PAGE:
Tim Berners-Lee: From World Wide Web to Giant Global Graph

Updated: On this Thanksgiving morning in the U.S., the Facebook Beacon storm continues to rage (Techmeme).

Updated: On this Thanksgiving morning in the U.S., the Facebook Beacon storm continues to rage (Techmeme). It's simply growing pains for the social graph. In fact, the social graph (which Mark Zuckerberg defines as the network of connections between people) reached a new stage of legitimacy or recognition today with a post by Tim Berners-Lee, who invented the World Wide Web in 1989.

In the post, he broadens the scope of the social graph, linking it to the Semantic Web, coming up with the Giant Global Graph. Nova Spivack of semantic Web startup Radar Networks has defined the semantic graph as "connecting people, places, companies, products, Web pages, videos, photos and turning it into semantic Web content.”

Berners-Lee advocates for common formats such as FOAF, which provides a standard way to describe people, the links between them and the things they create and do on the Web. It's part of his vision of a more intelligent Web, and more specifically it's an echo of the "free the social graph" meme that people like Brad Fitzpatrick, David Recordon, Marc Canter, Joseph Smarr and others have been promoting since social networking became the next big thing.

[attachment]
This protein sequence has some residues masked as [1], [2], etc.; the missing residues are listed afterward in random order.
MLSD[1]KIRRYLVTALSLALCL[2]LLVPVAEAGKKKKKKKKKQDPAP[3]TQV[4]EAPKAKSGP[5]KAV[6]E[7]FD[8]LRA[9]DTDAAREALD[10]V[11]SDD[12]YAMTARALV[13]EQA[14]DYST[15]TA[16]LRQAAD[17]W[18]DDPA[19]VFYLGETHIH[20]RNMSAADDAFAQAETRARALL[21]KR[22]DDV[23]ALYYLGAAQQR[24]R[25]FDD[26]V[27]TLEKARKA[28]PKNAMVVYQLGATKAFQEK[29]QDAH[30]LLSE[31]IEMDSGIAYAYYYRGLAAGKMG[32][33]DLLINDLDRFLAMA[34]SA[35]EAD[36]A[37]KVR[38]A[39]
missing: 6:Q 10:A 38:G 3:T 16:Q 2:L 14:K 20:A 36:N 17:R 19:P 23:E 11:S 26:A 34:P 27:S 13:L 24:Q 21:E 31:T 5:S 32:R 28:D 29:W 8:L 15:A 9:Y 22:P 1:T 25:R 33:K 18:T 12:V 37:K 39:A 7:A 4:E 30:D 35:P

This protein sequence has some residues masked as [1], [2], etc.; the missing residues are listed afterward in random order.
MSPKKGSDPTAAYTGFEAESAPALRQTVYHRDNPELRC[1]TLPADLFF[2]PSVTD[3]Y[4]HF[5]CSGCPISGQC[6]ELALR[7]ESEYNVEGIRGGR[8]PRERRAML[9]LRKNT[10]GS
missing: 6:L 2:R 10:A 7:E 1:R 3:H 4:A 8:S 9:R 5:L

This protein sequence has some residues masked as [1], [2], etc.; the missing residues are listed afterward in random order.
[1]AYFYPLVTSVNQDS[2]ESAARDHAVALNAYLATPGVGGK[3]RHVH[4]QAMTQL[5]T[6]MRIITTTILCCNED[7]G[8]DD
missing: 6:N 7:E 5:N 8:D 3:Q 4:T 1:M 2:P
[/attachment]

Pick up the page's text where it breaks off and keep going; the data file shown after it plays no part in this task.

Following is a portion of the post:

So the Net and the Web may both be shaped as something mathematicians call a Graph, but they are at different levels. The Net links computers, the Web links documents.

Now, people are making another mental move. There is realization now, "It's not the documents, it is the things they are about which are important". Obvious, really.

Biologists are interested in proteins, drugs, genes. Businesspeople are interested in customers, products, sales. We are all interested in friends, family, colleagues, and acquaintances. There is a lot of blogging about the strain, and total frustration that, while you have a set of friends, the Web is providing you with separate documents about your friends. One in facebook, one on linkedin, one in livejournal, one on advogato, and so on. The frustration that, when you join a photo site or a movie site or a travel site, you name it, you have to tell it who your friends are all over again. The separate Web sites, separate documents, are in fact about the same thing -- but the system doesn't know it.

There are cries from the heart (e.g The Open Social Web Bill of Rights) for my friendship, that relationship to another person, to transcend documents and sites. There is a "Social Network Portability" community. Its not the Social Network Sites that are interesting -- it is the Social Network itself. The Social Graph. The way I am connected, not the way my Web pages are connected.We can use the word Graph, now, to distinguish from Web.

I called this graph the Semantic Web, but maybe it should have been Giant Global Graph! Any worse than WWWW? ;-) Not the "Semantic Web" term has been established for a long time, I'm not proposing to change it. But let's think about the graph which it is. (Footnote: "Graph" also happens to be the word the RDF specifications use, but that is by the way. While an XML parser creates a DOM tree, an RDF parser creates an RDF graph in memory.)